Sunday, January 13, 2013

Moon, Pressure, and Wind Analysis

Last year I started keeping track of several additional items in my fishing log such as moon phase, barometric pressure, and wind direction. With the year over, It's time to analyze these factors and see if we can notice any trends of what factors produced the best and worst fishing. It's important to note that a combination of all factors on any given trip determines the results, IE the wind might be blowing in the right direction but you might just be at the wrong spot.  Although on average over a long period of time I do believe these factors will show trends. Also, to understand this post you most first understand our points system which is explained here.

I'll start out with moon phases. I tracked my points per hour (PPH) over 11 different phases of the moon categorized into 3 different categories. These are the phases I tracked.

Poor (post full)
Poor (pre new)
Poor (post new)
Poor (pre full)
Good (post full)
Good (pre new)
Good (post new)
Good (pre full)
Good (half)
Best (full)
Best (new)

I determine whether a moon phase is poor, good, or best by using In Fisherman's Best Fishing Times calender in the back of their magazines. You can also find the calender on their website here. On the calender, better days of fishing are shaded grey, the darker the grey the better the time. Here's a picture of how I divide the calender up into the categories poor, good, and best.
In Fisherman Best Fishing Times
Days not shaded at all I classify as poor. Days lightly shaded including the half moons and two days before and after the new and full moon I classify as good.  Days shaded the darkest surrounding the new and full moon I classify as best. They also include specific times for each day but I have yet to take this into consideration as tracking my trips down to the hour would be time consuming.

Here's a graph of my PPH compared to each of the mentioned moon phases.
Moon Phase vs PPH
As you can see, my PPH didn't correlate to the poor, good, and best classifications. My two best phases were the periods of good before and after the new moon. Surprisingly though, the new moon phase itself was my worst phase. With that said, I'm currently not sold on any relationship between moon phase and fishing quality.

On to barometric pressure. For each fishing trip I averaged the pressure for the period of time I was fishing. I used the website to do this, which has pressure history recorded at increments as small as 5 minutes at various local weather stations. Once I determined the averaged I divided my trips up into .10inHg categories. Here's a graph of my PPH compared to each .10inHg category.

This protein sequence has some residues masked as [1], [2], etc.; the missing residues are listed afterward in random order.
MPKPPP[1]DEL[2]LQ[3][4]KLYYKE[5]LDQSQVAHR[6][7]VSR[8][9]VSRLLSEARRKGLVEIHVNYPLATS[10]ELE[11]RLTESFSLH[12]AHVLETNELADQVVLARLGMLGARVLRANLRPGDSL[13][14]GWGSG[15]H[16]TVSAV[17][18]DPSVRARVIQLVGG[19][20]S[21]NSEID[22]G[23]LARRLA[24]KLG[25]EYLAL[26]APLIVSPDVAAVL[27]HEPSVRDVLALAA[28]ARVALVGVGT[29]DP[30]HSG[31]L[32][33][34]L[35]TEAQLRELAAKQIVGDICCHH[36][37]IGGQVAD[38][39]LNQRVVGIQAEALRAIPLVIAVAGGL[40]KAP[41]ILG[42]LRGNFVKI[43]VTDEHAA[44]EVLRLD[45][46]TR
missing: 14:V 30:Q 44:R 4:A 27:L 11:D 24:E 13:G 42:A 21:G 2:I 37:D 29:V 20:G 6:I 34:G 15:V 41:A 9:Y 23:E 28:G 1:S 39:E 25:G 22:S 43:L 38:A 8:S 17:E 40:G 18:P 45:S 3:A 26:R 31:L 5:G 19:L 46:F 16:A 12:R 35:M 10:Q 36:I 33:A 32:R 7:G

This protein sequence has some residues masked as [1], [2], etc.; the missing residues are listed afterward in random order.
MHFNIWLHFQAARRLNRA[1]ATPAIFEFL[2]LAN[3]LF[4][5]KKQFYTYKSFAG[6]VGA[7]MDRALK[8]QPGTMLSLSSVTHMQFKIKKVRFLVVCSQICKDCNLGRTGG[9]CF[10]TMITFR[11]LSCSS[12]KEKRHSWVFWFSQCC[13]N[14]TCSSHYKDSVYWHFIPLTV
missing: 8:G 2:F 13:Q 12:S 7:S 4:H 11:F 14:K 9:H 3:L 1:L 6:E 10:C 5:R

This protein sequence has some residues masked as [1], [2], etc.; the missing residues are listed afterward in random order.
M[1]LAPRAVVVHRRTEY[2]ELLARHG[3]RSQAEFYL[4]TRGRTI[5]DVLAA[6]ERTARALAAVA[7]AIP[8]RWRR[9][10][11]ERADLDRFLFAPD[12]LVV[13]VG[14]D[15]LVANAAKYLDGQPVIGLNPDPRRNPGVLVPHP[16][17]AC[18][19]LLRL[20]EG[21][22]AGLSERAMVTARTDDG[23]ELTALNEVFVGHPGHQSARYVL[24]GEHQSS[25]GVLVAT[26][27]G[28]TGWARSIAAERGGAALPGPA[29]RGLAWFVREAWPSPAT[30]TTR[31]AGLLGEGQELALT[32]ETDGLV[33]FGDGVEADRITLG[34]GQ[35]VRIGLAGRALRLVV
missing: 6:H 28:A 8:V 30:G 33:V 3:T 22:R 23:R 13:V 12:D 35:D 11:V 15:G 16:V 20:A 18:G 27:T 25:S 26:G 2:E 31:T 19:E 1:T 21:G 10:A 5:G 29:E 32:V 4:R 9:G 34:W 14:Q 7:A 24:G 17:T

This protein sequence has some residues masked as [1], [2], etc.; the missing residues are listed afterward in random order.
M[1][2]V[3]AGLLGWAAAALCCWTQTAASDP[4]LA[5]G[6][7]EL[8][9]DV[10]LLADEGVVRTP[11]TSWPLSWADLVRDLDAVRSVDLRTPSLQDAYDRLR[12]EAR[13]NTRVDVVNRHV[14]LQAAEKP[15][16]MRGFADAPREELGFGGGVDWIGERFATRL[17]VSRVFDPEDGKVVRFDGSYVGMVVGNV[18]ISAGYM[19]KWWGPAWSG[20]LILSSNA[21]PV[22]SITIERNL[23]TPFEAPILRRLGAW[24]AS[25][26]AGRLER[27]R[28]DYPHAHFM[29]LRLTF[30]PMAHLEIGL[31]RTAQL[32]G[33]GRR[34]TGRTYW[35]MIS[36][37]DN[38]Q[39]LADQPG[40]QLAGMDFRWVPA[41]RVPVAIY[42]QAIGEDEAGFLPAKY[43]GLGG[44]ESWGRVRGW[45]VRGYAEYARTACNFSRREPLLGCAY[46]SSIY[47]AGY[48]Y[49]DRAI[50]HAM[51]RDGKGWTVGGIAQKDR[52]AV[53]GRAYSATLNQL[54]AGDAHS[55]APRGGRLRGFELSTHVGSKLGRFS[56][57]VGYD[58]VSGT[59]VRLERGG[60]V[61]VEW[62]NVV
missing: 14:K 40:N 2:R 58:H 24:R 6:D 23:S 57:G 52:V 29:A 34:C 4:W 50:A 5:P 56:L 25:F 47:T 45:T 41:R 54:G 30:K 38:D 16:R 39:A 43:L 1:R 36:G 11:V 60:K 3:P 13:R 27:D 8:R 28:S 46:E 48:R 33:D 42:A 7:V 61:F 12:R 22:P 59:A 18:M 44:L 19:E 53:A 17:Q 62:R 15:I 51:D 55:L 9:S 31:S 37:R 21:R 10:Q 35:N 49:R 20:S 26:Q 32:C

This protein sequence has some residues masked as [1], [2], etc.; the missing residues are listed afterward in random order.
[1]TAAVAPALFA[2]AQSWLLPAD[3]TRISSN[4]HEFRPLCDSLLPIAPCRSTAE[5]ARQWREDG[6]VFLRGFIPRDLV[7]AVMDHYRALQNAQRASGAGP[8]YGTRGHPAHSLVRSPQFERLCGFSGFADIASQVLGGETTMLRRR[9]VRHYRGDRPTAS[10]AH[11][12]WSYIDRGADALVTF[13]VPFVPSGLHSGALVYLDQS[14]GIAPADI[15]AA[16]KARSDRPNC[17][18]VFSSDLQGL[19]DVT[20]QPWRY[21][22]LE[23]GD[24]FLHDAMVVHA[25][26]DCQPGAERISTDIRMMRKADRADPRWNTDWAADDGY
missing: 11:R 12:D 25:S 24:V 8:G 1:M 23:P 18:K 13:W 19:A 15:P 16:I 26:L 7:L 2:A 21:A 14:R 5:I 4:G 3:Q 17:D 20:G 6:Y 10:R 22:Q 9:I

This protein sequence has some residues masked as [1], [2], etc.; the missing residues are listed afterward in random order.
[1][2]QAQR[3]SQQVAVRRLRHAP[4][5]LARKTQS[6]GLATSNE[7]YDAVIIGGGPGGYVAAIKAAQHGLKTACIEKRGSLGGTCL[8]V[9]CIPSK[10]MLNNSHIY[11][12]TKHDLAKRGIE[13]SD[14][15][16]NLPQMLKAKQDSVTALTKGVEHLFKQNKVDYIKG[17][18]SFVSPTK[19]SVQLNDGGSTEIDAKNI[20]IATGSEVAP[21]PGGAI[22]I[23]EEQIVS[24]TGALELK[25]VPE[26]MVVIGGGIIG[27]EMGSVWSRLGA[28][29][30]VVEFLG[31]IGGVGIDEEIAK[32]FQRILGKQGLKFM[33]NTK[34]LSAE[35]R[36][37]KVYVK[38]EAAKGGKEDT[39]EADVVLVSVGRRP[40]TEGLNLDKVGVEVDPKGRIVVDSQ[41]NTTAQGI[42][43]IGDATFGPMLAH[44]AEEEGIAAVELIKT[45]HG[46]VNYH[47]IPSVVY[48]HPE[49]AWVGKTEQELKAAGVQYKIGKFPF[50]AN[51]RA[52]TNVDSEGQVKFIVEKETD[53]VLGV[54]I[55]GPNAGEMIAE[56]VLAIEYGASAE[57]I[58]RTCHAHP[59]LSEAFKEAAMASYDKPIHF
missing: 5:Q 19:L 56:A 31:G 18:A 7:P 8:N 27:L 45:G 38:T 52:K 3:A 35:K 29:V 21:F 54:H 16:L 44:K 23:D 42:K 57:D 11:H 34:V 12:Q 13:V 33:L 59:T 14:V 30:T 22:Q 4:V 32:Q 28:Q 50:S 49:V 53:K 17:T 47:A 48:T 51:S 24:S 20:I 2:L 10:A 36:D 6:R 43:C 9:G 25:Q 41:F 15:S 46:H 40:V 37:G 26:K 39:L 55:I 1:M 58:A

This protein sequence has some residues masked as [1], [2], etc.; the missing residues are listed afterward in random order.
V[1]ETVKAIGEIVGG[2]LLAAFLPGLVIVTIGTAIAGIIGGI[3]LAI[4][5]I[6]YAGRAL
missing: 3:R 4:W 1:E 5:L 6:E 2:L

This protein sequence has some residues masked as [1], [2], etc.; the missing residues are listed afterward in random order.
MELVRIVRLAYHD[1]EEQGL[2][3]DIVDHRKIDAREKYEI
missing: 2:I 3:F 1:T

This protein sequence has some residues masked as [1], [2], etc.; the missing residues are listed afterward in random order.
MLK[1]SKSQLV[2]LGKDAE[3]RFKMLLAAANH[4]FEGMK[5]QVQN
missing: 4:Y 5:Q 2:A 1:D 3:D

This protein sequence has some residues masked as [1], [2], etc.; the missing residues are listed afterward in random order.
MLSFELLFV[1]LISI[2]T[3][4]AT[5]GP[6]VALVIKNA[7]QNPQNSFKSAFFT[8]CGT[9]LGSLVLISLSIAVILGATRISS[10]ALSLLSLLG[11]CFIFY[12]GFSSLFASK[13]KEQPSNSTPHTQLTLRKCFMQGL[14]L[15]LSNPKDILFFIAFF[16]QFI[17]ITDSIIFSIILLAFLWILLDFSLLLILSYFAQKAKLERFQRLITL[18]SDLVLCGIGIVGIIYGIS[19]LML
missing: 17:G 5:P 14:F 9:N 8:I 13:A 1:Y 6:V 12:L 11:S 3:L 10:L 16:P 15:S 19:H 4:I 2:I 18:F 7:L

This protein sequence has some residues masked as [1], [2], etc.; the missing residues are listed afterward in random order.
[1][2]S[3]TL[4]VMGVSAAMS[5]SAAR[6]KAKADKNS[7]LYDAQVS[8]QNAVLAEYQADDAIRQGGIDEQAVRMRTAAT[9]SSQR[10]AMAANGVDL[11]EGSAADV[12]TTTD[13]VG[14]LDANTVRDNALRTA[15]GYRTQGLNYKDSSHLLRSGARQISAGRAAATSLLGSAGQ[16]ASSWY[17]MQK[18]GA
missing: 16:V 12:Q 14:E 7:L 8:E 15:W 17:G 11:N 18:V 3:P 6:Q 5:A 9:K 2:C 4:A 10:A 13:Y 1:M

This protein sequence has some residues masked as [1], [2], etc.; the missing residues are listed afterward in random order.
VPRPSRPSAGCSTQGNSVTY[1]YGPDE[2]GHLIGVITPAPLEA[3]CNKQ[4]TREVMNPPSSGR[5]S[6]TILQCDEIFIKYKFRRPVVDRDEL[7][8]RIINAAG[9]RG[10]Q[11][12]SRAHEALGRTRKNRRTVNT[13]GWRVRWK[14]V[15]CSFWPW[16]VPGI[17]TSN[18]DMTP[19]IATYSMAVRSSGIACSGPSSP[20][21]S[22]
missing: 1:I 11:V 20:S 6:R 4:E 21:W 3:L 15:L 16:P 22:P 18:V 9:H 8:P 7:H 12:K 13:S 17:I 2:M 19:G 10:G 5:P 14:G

Barometric Pressure vs PPH
Disregarding the 1 trip in the 30.5 - 30.6 pressure range, at first glance it looks like the lower the pressure, the better the fishing. Although if you isolate the graph to the four categories with a significant amount of trips, 29.8 - 30.2, this trend isn't as apparent. In fact, it looks like just the opposite. I've always herd that lower pressure produces better fishing. At this point my data cannot confirm this. I do hope with more data collected over the years a trend will become more obvious.

Lastly, lets take a look at wind direction. For each trip I used to classify the average wind direction during the trip into one of nine categories, Variable, NW, W, SW, S, SE, E, NE, and N. Here's a graph of my PPH compared to each of the mentioned categories.
Wind Direction vs PPH
The saying goes "Wind from the West, fish bite best. Wind from the South, blows the bait in their mouth. Wind from East, fish bite least. Wind from the North, don't go forth." The graph doesn't entirely back this saying up, but it definitely doesn't disprove it. You can see that West and Southwest wind was my best days of fishing which goes along with the saying. All other wind directions were very close in PPH, averaging slightly below my average PPH on the year. It is important to note that the direction of wind isn't the only factor. In my experience, higher winds, no matter what direction, is usually worse than low wind situations. Thus a low wind from the North could be better than a high wind from the West. 

In conclusion, of the three factors (moon phase, barometric pressure, and wind direction), It would seem the only one with a solid trend has been wind direction, at least for me. When I go out on a trip and I know the wind is blowing from the West, I always have the mindset that today is going to be a good day of fishing. I hope that with more data from more years of fishing I will be able to discover and confirm more trends. By no means should anyone limit their fishing by waiting for conditions to be perfect. Fishing in unideal conditions is often times better than not fishing at all. It is just interesting to understand what external factors can effect your fishing success.

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